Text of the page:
Thinking Better, with Tim Hurson December 1, 2009Posted by Aaron Schwartz in Uncategorized, [Books] Leadership & Change.
Tim Hurson’s Think Better provides a great guide for integrating creative thinking with critical thinking, in order to achieve a state of what Hurson and his firm, Thinkx, call “Productive Thinking”.
We can all stand to think better. Too often, whether in our personal or business lives, we follow the crowd. Often, this leads to known solutions and safe answers, though those often limit our potential upside. To make a sports analogy, this is like the football coach who, when trailing by two touchdowns late in the game, decides to punt: better to risk losing worse, than to give oneself no chance to win. In business, limiting the solutions you can arrive at affords opportunities for competitors to create disruptive products. The bigger a company gets, of course, the easier it is to believe that its processes and systems will produce the “right” answers, and the more risk averse the culture naturally becomes. We need to fight this!
Like Jerry Hirshberg and others, Hurson believes that “To create the future, you have to imagine it.” Besides not deferring to past precedent, we need to embrace the best ideas of design thinking like brainstorming and focusing on finding the critical questions before we worry about the “right” answers. As Hurson sees it, there are two key components to Productive Thinking: Creative Thinking, which is generative, nonjudgmental and expansive; and Critical Thinking, which is analytical, selective and judgmental. His unique perspective is that we need to alternate between the two and actively keep them separate, as performing both at the same time necessarily limits what we can accomplish.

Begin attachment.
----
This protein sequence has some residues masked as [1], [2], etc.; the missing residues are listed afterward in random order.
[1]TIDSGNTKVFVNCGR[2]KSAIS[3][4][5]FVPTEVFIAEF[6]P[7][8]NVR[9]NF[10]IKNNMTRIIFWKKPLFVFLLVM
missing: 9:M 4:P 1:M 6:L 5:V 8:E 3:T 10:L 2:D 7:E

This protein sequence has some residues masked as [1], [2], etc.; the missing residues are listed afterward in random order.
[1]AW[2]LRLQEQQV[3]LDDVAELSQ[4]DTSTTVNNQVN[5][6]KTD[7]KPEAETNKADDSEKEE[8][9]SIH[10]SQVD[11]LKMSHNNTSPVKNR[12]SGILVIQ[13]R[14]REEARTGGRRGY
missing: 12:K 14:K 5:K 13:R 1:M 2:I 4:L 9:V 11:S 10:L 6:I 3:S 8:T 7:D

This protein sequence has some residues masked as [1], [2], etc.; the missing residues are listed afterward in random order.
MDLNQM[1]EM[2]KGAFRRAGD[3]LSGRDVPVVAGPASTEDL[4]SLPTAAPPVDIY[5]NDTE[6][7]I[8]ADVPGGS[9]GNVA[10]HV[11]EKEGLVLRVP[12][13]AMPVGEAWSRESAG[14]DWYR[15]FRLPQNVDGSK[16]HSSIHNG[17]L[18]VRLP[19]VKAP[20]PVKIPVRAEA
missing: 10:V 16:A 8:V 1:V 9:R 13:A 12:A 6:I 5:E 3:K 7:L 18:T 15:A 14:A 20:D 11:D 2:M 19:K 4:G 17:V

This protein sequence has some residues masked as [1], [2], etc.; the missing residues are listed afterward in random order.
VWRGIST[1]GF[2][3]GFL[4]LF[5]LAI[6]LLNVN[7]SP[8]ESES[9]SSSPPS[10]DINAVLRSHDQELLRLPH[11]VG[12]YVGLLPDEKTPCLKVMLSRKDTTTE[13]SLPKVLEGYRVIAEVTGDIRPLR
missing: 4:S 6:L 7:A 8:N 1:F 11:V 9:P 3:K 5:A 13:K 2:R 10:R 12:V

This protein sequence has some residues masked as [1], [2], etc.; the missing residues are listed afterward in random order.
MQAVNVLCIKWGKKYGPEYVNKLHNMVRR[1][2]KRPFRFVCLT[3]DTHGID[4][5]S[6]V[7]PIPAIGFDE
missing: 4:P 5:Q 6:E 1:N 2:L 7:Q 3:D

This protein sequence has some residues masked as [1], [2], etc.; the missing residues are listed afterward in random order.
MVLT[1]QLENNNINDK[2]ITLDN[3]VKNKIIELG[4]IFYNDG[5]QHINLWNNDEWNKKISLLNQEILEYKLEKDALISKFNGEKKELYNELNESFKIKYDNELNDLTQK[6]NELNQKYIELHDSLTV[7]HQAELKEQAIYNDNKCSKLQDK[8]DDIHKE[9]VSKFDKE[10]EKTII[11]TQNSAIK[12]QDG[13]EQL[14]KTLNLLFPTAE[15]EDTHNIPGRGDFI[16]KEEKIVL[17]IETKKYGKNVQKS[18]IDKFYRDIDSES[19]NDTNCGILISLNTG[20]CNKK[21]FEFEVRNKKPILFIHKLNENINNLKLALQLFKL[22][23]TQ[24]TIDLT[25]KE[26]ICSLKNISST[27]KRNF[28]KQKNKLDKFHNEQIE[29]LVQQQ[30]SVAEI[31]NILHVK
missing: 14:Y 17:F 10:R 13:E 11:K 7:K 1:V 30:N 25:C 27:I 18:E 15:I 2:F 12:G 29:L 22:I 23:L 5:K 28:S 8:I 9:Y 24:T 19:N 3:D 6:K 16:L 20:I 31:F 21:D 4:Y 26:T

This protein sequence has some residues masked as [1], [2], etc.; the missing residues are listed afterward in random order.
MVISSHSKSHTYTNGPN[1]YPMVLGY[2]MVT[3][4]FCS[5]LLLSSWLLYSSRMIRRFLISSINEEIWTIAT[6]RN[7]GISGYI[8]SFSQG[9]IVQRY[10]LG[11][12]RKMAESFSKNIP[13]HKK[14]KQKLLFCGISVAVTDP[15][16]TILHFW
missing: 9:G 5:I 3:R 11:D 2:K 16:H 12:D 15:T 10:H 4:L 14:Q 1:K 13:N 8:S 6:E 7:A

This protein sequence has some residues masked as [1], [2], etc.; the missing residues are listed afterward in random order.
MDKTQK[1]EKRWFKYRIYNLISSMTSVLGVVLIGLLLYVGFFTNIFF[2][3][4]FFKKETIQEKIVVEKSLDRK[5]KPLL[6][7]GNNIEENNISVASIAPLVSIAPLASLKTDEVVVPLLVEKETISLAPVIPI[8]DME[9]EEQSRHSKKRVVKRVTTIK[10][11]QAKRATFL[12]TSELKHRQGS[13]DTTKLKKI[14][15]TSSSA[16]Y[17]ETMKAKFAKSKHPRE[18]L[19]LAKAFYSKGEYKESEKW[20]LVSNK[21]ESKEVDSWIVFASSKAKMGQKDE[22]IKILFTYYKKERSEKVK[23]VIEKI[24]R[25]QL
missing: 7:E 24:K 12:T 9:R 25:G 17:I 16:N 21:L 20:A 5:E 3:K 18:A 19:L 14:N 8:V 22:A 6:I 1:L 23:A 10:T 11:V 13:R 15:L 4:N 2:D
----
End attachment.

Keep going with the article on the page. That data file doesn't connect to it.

We have discussed brainstorming the entire semester, read articles by some of its biggest proponents, and practiced repeatedly, yet Hurson adds a few complementary elements that I think are really insightful. First, he stresses that the first set of ideas one “brainstorms” are probably not going to suffice. He calls these the first-third, and believes that we must get to the third-third of the ideas before we will be able to see any difference. Second, he suggests using the word “else” to push our limits. What else can we think of? How else can we answer this question? And third, he provides a nifty framework for evaluating which ideas should be pursued. Figure out some of the strongest, he writes, and then analyze which ones satisfy the following requirements: (1) how much influence do I have over the issue? (2) How important is the issue (3) how much imagination will it take to enact (if no imagination needed, there is probably a plug-and-play solution out there . . . find it!).
Hurson has a six-step process for productive thinking: (1) What’s the issue? (2) How do you define success (3) What is the critical question to answer (4) Generate answers! (5) Forge the solution (i.e. make a robust, well-defended solution) (6) Align all fiscal, personal and other resources. Most of this is self-explanatory, but one piece that resonated with me is the idea of creating a “Target Future.” As Hurson writes, “No matter how dysfunctional the present, no matter how sensible the reasons for change, most people and organizations would rather wring out the old than ring in the new . . . The simplest way to create emotional pull is to convert the objective into the subjective, and the easiest way to do that is to create a vision of a Target Future that is so real, so compelling, so desirable that people actually want to reach it.”